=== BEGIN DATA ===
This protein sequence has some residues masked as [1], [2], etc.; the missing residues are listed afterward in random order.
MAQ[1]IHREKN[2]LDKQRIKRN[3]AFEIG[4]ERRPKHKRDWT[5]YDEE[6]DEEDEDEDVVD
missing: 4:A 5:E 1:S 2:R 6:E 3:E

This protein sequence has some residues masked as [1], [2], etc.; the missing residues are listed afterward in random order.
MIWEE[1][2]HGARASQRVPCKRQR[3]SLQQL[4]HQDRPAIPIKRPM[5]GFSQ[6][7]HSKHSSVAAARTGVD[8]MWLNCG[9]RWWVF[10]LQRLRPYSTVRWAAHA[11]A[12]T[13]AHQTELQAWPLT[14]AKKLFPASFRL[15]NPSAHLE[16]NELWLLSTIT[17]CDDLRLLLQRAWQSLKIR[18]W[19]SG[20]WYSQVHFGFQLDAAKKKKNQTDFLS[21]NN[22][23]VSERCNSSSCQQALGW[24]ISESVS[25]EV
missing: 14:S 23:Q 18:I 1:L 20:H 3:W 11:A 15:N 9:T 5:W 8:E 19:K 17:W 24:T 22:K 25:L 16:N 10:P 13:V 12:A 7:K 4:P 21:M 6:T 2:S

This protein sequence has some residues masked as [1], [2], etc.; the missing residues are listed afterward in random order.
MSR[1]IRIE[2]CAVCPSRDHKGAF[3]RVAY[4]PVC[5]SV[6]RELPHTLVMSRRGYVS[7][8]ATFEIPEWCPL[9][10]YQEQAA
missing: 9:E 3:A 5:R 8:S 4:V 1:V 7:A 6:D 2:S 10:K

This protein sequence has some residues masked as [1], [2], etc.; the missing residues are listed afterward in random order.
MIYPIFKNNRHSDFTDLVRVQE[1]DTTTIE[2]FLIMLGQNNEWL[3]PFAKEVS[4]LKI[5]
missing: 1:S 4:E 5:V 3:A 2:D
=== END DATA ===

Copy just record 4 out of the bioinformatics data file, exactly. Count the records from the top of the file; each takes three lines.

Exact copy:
This protein sequence has some residues masked as [1], [2], etc.; the missing residues are listed afterward in random order.
MIYPIFKNNRHSDFTDLVRVQE[1]DTTTIE[2]FLIMLGQNNEWL[3]PFAKEVS[4]LKI[5]
missing: 1:S 4:E 5:V 3:A 2:D